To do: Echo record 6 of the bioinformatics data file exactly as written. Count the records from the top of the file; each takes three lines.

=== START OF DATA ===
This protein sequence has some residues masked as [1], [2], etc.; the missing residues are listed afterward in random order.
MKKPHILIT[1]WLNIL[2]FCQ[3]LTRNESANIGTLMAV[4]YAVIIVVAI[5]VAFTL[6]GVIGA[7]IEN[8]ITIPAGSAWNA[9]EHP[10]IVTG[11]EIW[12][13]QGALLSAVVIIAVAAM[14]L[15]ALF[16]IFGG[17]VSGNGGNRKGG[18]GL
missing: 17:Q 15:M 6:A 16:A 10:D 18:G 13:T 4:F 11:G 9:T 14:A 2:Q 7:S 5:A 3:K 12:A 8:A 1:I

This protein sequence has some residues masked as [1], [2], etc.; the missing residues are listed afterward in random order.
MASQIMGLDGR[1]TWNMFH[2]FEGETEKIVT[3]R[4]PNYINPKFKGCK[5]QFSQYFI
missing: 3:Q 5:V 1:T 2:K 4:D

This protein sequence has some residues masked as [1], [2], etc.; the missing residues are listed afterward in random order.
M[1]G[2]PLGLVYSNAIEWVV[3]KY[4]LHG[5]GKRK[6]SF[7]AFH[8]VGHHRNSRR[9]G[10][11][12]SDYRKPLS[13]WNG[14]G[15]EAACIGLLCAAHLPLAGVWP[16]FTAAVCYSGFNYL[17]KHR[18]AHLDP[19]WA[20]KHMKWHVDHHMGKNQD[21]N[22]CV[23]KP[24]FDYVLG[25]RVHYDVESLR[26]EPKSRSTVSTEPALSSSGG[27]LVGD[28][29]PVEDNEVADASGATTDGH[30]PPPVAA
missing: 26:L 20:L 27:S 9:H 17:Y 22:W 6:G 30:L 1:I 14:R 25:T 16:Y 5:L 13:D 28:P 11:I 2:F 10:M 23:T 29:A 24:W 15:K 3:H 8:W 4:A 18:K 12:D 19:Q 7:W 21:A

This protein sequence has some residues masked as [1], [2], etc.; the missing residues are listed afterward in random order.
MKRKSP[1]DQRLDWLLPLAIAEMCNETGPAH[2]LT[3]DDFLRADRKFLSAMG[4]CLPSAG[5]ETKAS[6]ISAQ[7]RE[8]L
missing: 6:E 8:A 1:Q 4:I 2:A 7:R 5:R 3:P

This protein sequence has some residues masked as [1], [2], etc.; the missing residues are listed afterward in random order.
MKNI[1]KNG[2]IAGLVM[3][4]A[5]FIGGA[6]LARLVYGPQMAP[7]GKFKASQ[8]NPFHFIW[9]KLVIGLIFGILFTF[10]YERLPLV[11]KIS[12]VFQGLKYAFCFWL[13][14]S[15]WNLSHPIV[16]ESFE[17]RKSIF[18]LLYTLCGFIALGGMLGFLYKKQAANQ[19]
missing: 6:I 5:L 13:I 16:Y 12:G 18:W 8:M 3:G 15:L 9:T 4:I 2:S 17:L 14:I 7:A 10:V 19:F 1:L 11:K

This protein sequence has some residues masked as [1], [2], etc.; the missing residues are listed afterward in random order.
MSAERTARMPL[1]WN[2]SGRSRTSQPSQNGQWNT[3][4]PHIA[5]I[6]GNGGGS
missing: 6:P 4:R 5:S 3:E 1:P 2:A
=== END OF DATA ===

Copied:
This protein sequence has some residues masked as [1], [2], etc.; the missing residues are listed afterward in random order.
MSAERTARMPL[1]WN[2]SGRSRTSQPSQNGQWNT[3][4]PHIA[5]I[6]GNGGGS
missing: 6:P 4:R 5:S 3:E 1:P 2:A